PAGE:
The electronic shutter speed control is performed depending upon the selection of address signals as shown in FIG. 4, i.e., upon a difference between the read address (l) and reset address (m).

In a video camera of an NTSC system using a conventional image pickup element having the above-described characteristics, the longest storage time period is generally 1/60 second. In such a case, driving methods shown in FIG. 3 have been used. Specifically, only address pulses among the pulses shown in FIG. 2 are changed to address pulses (2) as shown in FIG. 3. Immediately after reading data, the same pixel train is reset again.

Alternatively, only VH pulses are changed to VH (2) pulses. Only a reset operation for reading data is carried out, and a reset pulse for an electronic shutter is not generated.

Both the methods can set the storage time period to 1/60 second.

An electronic shutter performs an exposure control in combination with an exposure aperture. A shutter speed of 1/60 second is set mostly under a low illumination state among various light quantities.

It is well known that not only an FGA type element but also a phototransistor cell element has a problem of reset fluctuation. This reset fluctuation appears as fixed pattern noises (F.P.N) under a low illuminance state, thereby considerably degrading an image quality.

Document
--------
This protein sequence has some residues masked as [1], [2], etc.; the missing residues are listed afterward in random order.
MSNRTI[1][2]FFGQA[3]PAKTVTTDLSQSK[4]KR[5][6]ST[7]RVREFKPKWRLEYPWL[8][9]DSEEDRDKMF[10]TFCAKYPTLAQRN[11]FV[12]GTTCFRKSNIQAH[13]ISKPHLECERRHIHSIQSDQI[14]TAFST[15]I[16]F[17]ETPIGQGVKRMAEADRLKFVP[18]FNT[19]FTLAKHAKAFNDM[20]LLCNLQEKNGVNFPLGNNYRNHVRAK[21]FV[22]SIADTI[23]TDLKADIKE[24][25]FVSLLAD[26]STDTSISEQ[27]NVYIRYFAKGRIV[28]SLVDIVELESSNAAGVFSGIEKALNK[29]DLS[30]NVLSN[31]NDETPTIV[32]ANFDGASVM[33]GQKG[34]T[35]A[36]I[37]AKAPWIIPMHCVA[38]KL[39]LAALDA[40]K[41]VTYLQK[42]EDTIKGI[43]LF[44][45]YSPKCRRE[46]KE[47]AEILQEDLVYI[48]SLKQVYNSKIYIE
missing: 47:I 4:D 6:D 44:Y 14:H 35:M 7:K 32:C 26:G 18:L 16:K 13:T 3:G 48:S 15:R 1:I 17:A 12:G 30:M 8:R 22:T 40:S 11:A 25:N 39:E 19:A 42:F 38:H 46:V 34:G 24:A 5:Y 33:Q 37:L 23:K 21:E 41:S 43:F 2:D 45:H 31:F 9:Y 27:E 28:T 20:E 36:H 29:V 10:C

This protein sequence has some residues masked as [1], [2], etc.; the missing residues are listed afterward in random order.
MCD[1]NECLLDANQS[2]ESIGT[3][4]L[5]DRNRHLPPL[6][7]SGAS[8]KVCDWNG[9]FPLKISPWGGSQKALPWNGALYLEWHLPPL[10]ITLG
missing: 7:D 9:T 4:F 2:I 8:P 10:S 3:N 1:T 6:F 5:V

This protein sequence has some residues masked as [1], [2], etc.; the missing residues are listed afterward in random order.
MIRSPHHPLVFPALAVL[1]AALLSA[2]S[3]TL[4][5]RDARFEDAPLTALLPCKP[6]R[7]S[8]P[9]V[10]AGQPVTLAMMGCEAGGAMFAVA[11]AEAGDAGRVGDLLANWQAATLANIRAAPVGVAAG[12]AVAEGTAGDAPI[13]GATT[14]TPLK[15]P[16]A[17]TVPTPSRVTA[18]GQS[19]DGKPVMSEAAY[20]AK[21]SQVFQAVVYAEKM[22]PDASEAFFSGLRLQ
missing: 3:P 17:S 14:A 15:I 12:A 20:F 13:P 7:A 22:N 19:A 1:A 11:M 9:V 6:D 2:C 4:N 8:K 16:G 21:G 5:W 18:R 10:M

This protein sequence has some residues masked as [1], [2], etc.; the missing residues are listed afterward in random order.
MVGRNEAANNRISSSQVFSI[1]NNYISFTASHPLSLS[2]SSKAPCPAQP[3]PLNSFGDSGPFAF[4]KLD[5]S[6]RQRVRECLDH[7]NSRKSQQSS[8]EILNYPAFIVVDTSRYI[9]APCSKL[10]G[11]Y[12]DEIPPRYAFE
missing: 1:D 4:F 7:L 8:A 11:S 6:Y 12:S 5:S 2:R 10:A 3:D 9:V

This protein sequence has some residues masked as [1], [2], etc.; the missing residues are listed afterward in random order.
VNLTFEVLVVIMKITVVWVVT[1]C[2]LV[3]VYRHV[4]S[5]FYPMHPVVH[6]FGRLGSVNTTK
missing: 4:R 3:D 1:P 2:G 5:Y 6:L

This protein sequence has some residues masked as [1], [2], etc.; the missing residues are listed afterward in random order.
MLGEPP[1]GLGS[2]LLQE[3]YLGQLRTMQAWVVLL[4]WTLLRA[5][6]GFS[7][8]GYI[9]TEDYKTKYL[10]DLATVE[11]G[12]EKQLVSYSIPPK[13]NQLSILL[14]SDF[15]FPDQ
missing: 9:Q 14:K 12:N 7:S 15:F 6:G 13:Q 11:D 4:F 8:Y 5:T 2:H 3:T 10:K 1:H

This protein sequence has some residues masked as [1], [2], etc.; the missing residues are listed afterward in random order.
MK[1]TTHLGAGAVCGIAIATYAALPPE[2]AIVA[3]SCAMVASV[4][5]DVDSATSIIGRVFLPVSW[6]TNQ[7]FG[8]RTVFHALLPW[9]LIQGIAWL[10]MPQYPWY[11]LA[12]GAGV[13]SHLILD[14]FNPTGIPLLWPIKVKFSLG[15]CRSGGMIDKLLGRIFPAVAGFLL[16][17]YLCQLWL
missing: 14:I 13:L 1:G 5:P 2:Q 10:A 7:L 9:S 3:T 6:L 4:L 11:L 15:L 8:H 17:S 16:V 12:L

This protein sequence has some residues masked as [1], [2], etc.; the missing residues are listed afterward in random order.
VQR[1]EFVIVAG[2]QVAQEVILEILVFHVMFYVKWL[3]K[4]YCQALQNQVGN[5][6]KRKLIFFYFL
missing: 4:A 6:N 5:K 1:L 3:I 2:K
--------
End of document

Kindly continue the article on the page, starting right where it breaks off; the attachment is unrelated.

Recent various studies have shown that reset fluctuation depends on a reset time period, and that reset fluctuation is generally less for a longer reset time period.

However, the above-described reset timings are the same for any illumination state and therefore reset fluctuation has not been properly dealt with.

SUMMARY OF THE INVENTION

The present invention has been made in order to solve the above-described problem. It is therefore an object of the present invent&on to provide a solid-state image pickup device having no reset fluctuation under a low illumination state without using any hardware.